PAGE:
We are already experiencing migration towards extremely slim, frameless flat panels and flexible screens; this helps seed the embryonic market for tiled displays. It is anticipated that manufacturers will be quick to harness the opportunity to differentiate their screens in order to make multiple sales of flat panel televisions. Likewise there exists the opportunity for semiconductor vendors to develop technology that can be embedded into every screen, allowing them to communicate and become part of a much larger display.
These chips can be built today by taking advantage of the large portfolio of IP that Imagination has developed over the years. This includes a combination of hardware and software working together to achieve tight synchronization between displays:
- Building a high-performance connected audio/video solution based around the IP subsystem announced earlier this year with TSMC. The resulting SoC would include MIPS P- or I-class CPUs, a PowerVR Series7 GPU, PowerVR Series5 video encoders and decoders, and an Ensigma Explorer RPU.
- Using our StreamSync technology for screen synchronization over Wi-Fi, extending the work achieved for Caskeid synchronous audio. StreamSync carries the timing signals for both audio and video, ensuring that every screen in the array is fully synchronized with its neighbours.
- Always rendering video as a texture, thereby reducing the engineering effort to support video across the same distributed interface
And if you’re thinking that wall-sized displays remain in the realms of science fiction, back in July 2014 LG demonstrated paper-thin flexible TV display panels to the industry. Their research panel has a resolution of 1,200 x 800 pixels, however LG publicly stated they are confident of manufacturing 60-inch Ultra HD (4K) rollable TV displays by 2017.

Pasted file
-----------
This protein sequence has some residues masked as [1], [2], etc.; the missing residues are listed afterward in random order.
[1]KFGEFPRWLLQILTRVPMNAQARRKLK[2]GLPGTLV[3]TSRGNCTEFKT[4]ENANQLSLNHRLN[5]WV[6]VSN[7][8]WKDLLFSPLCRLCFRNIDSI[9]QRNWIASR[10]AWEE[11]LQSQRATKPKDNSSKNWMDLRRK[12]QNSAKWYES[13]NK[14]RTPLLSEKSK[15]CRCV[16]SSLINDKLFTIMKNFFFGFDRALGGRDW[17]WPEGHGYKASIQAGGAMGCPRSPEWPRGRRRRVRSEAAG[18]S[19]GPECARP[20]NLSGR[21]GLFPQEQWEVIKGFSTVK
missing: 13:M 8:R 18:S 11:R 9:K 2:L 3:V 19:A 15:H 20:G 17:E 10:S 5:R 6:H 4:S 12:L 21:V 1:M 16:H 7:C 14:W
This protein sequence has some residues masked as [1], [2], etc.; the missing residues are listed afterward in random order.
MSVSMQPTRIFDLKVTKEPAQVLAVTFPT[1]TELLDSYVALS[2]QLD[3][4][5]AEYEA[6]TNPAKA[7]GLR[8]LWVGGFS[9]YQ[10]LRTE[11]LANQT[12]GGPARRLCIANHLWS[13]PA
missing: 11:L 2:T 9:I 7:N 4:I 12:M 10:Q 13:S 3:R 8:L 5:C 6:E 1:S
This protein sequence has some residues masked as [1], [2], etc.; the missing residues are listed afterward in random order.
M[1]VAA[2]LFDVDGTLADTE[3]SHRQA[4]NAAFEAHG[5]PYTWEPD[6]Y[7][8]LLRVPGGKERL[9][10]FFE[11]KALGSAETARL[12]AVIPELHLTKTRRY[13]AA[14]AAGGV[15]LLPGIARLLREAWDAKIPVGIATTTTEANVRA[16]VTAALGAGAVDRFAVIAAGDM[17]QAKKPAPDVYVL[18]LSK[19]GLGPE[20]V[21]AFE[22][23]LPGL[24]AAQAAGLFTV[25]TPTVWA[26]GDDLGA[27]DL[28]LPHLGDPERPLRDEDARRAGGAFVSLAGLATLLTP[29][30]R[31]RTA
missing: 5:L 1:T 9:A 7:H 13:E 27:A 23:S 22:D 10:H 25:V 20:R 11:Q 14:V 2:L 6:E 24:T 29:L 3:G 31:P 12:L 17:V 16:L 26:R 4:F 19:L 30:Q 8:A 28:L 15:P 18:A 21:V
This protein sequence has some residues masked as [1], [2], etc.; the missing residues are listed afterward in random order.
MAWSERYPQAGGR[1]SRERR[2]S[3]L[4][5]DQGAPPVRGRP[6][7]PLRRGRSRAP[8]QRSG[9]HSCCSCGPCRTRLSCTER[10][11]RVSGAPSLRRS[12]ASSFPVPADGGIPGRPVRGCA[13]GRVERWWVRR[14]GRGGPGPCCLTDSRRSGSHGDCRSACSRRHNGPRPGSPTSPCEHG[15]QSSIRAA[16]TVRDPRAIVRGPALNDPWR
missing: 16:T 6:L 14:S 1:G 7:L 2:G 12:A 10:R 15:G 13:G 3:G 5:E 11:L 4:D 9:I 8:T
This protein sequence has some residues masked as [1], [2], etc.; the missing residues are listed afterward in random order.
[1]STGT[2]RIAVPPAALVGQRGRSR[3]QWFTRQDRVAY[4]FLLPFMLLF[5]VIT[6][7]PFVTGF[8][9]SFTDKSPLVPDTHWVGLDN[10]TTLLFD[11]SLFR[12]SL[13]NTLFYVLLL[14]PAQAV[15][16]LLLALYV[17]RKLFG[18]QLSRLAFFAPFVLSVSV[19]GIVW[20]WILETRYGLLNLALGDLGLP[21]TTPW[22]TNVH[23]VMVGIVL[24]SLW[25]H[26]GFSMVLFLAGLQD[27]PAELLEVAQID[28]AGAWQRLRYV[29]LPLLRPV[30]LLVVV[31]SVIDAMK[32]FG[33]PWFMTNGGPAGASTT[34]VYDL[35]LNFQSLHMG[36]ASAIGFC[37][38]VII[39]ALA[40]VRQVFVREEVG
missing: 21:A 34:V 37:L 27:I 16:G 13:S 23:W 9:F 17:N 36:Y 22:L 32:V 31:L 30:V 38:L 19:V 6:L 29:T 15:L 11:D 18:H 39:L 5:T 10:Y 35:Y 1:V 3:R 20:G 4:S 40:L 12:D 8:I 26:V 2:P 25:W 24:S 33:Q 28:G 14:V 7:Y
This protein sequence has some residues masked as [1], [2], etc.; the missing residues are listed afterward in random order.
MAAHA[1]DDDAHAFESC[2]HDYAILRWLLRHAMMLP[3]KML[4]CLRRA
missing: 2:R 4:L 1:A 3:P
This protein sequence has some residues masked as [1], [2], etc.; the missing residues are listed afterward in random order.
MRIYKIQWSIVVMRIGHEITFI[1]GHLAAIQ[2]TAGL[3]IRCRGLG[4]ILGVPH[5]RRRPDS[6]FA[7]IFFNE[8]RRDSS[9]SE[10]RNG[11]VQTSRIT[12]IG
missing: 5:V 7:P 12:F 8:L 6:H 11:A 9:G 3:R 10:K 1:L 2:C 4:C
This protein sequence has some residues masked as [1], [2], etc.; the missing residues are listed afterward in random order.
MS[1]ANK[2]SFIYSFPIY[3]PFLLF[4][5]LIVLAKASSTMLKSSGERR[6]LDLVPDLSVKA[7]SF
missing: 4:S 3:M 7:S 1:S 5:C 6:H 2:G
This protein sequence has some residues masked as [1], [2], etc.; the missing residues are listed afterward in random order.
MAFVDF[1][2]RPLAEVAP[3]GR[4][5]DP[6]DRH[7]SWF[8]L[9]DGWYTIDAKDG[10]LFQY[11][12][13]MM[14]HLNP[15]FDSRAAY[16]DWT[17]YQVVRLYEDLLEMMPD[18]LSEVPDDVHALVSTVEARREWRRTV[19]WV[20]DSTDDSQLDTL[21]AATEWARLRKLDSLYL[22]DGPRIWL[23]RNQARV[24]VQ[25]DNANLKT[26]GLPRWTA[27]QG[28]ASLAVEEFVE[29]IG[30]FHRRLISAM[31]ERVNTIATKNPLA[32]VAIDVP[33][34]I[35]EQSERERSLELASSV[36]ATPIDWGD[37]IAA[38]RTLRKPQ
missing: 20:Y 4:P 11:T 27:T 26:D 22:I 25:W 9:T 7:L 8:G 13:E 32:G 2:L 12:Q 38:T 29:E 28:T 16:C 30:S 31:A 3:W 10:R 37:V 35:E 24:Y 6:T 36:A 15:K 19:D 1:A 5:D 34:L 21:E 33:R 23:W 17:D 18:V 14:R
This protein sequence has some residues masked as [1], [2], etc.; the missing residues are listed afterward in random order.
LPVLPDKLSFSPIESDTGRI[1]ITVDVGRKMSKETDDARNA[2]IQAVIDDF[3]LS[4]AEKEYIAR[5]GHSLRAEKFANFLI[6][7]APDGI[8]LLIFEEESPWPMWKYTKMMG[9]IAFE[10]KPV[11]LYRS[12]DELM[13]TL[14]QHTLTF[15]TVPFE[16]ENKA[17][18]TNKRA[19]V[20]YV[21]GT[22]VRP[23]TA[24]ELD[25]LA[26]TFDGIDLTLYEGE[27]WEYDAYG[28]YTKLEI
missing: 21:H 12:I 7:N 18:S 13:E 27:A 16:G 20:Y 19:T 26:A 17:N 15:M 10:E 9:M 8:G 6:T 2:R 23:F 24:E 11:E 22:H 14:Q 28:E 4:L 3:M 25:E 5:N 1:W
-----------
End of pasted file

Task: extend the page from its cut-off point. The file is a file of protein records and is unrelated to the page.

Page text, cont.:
Reusing existing mobile displays in the living room
Another option for improving and extending the display surface of a TV is to reuse existing smartphones and tablets in the living room to create a unique experience called free viewpoint TV.
This is achieved by the broadcaster creating an image with a 180° field-of-view using six HD cameras and delivering to the TV. The viewer then selects desired areas from the resultant 5Kx2K image to display on a particular screen, be it the TV or the tablet.
From the broadcaster’s perspective, there is one single video stream delivered to each home. But inside the living room, it gives the viewer an impression of moving the camera around. Furthermore, a single button press on the remote control would return the viewer to the standard broadcaster-selected feed, just as for normal TV.
This technique would also imply equipping the TV with more processing power than your average entry-level smartphone. At a minimum, the TV SoC would need a MIPS I-class CPU, a PowerVR Rogue GPU, a PowerVR Series5 decoder capable of transcoding 4K video and an Ensigma RPU to rebroadcast the video streams to connected tablets and smartphones.
Meantime broadcasters are already considering the wider benefits of synchronizing IP-connected devices with TV programming. DVB-CSS is a proposed new standard that allows devices such as tablet, smartphones and other similar companion screens (or “second screens”) to interact with the TV or set-top box directly and become integrated into the overall broadcast TV experience.
Use of DVB-CSS is anticipated to commence with deployment of TVs and STBs using the HbbTV 2.0 standard. This will enable tablets and smartphones to present audio-visual content precisely in sync with the TV, thereby engaging viewers in new and interesting ways of interacting with broadcast TV programming and enable active participation in live events.
This article only scratches the surface of what’s possible. As we follow this market closely, we are very excited to see how semiconductor vendors use our IP to drive innovation for the next phase of television history.
If you are interested to talk to us in more detail about the future of TVs, get in touch via our contact page. Make sure you also stay tuned to our blog and follow us on @ImaginationPR for future announcements.